Sizing up the new school year

“It is calmer,” Laurie Acker, the City Connects Program in Minnesota, says of the brand new school year.

“When Covid first hit it was an emergency and there was chaos. Then last year was extremely hard for teachers and students. Now this year, there’s science and protocols. We’re following CDC guidelines. If there’s a Covid positive case, we don’t have to shut down a grade or a school. Instead, we can quarantine close contacts.”

But even in this relatively calmer phase, Acker and the City Connects Coordinators she supervises are supporting students and planning ahead.

“We’ve gotten to the point where instead of being reactive, we’re proactive. We’re able to have kids eat in lunchrooms in designated spots. Kids can take their masks off when they go outside. And at some schools, Covid testing for teachers is required,” Acker says.

Coordinators are also much more attuned to signs of anxiety, so they can see when students might need more support.

“We’re running more skills groups for students that focus on coping and calming strategies.”

Schools are providing a strong foundation for the coordinators work by having teachers teach lessons on Covid to clear up misinformation and misconceptions that can lead to anxiety.

The coordinators are also paying attention to how racial equity issues are impacting students. One City Connects school, Risen Christ Catholic School, is two blocks away from where George Floyd was murdered.

“The coordinators want to bring more resources to their schools,” Acker says, so she’s going to share some of the resources from a training program called “Amplifying Equity,” which Acker and City Connects’ other program managers have participated in.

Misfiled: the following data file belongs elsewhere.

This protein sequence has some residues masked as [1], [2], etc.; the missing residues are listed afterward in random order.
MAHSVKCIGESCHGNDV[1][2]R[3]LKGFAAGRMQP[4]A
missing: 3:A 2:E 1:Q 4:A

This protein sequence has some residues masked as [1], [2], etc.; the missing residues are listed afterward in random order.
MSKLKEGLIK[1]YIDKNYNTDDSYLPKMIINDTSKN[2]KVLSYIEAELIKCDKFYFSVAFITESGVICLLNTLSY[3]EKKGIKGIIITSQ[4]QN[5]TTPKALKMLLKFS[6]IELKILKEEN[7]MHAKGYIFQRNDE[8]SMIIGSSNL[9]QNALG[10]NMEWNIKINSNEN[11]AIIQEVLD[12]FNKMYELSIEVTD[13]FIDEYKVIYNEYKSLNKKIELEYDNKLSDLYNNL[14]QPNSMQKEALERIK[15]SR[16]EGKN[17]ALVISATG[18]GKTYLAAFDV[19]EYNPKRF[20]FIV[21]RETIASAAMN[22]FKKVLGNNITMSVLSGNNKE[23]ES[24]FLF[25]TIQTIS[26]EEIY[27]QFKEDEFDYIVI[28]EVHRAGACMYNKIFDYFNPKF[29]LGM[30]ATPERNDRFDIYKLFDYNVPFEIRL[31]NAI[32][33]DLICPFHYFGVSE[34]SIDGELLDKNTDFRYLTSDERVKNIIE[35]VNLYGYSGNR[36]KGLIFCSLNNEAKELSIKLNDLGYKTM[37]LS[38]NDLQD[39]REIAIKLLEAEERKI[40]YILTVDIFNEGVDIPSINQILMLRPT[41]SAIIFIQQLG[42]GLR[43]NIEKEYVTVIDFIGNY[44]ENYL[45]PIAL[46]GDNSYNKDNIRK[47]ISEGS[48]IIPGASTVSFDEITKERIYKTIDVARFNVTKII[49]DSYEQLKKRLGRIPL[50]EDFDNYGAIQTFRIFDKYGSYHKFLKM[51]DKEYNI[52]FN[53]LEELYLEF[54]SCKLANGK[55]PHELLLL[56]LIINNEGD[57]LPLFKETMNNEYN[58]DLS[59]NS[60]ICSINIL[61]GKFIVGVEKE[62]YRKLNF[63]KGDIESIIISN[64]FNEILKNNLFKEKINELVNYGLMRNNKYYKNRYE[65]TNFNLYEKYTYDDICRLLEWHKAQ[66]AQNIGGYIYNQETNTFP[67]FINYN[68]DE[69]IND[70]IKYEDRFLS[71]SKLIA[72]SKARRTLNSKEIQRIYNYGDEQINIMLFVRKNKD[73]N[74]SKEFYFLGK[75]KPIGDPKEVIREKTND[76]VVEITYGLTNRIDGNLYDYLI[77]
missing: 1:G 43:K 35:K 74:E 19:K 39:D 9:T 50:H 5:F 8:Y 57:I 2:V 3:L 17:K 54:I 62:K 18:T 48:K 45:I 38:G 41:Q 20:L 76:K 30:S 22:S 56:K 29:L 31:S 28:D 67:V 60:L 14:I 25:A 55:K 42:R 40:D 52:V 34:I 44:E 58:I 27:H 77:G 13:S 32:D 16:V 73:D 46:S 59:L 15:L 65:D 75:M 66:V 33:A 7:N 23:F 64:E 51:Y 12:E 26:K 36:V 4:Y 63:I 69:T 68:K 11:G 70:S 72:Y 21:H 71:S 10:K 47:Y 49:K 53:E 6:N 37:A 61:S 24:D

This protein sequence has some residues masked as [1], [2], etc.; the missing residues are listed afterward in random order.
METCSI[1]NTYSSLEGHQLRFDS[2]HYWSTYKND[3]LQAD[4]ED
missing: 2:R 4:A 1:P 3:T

“When you’re talking about equity and social justice, you can’t just talk to people about it once. This has to be something that we continue to dialogue about and study.”

As the year unfolds, coordinators will learn more about students’ and families’ needs through the whole class reviews that coordinators do each year, sitting down with teachers to discuss every child in a school. And as they always have, coordinators will draw on personal relationships to understand what families and the larger school community are going through as the entire country continues to cope with the pandemic.

Looking ahead, Acker is thinking about how she’ll engage with the community partners who help bring services to City Connects schools. In the past, community partner breakfasts have been a great way to convene everyone and share ideas. But because of Covid, Acker plans to come up with a safer alternative.

Although Covid persists, and it’s casting a shadow on what should be a bright new school year, Acker and her coordinators are determined to ensure that students have everything they need to stay safe and well and to thrive in school this year.

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